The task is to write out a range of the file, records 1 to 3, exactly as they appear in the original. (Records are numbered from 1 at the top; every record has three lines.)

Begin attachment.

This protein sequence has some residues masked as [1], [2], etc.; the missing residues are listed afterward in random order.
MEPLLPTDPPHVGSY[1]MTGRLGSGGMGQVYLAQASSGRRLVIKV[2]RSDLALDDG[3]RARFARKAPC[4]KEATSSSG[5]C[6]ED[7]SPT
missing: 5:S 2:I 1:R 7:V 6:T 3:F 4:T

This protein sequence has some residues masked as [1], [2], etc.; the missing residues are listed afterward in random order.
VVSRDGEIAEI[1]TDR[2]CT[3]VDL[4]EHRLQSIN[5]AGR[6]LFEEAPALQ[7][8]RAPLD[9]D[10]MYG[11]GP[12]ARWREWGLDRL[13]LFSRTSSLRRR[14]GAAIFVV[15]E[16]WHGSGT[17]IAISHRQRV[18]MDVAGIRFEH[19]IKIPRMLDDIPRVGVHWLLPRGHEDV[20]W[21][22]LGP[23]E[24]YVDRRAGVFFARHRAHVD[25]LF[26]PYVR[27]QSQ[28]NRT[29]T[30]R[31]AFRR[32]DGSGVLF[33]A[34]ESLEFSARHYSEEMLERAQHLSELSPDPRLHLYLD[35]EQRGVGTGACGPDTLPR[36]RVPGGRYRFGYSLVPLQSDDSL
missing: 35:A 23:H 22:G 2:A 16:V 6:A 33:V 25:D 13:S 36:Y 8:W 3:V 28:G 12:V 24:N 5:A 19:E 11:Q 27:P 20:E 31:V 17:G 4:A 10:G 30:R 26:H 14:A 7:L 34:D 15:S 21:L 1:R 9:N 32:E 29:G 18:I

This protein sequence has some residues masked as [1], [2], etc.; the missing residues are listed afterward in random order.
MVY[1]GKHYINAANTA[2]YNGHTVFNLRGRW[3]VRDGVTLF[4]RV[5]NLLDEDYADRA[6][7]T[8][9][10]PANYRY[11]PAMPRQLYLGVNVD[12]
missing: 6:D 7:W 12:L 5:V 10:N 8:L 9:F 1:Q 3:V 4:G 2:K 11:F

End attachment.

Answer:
This protein sequence has some residues masked as [1], [2], etc.; the missing residues are listed afterward in random order.
MEPLLPTDPPHVGSY[1]MTGRLGSGGMGQVYLAQASSGRRLVIKV[2]RSDLALDDG[3]RARFARKAPC[4]KEATSSSG[5]C[6]ED[7]SPT
missing: 5:S 2:I 1:R 7:V 6:T 3:F 4:T

This protein sequence has some residues masked as [1], [2], etc.; the missing residues are listed afterward in random order.
VVSRDGEIAEI[1]TDR[2]CT[3]VDL[4]EHRLQSIN[5]AGR[6]LFEEAPALQ[7][8]RAPLD[9]D[10]MYG[11]GP[12]ARWREWGLDRL[13]LFSRTSSLRRR[14]GAAIFVV[15]E[16]WHGSGT[17]IAISHRQRV[18]MDVAGIRFEH[19]IKIPRMLDDIPRVGVHWLLPRGHEDV[20]W[21][22]LGP[23]E[24]YVDRRAGVFFARHRAHVD[25]LF[26]PYVR[27]QSQ[28]NRT[29]T[30]R[31]AFRR[32]DGSGVLF[33]A[34]ESLEFSARHYSEEMLERAQHLSELSPDPRLHLYLD[35]EQRGVGTGACGPDTLPR[36]RVPGGRYRFGYSLVPLQSDDSL
missing: 35:A 23:H 22:G 2:A 16:V 6:A 33:V 25:D 13:S 36:Y 8:W 3:V 28:G 12:V 24:N 5:A 19:E 11:Q 27:P 20:E 31:V 17:G 4:A 10:G 30:R 26:H 14:A 7:L 34:D 15:S 21:L 1:R 9:N 32:E 29:G 18:I

This protein sequence has some residues masked as [1], [2], etc.; the missing residues are listed afterward in random order.
MVY[1]GKHYINAANTA[2]YNGHTVFNLRGRW[3]VRDGVTLF[4]RV[5]NLLDEDYADRA[6][7]T[8][9][10]PANYRY[11]PAMPRQLYLGVNVD[12]
missing: 6:D 7:W 12:L 5:V 10:N 8:L 9:F 1:Q 3:V 4:G 2:K 11:F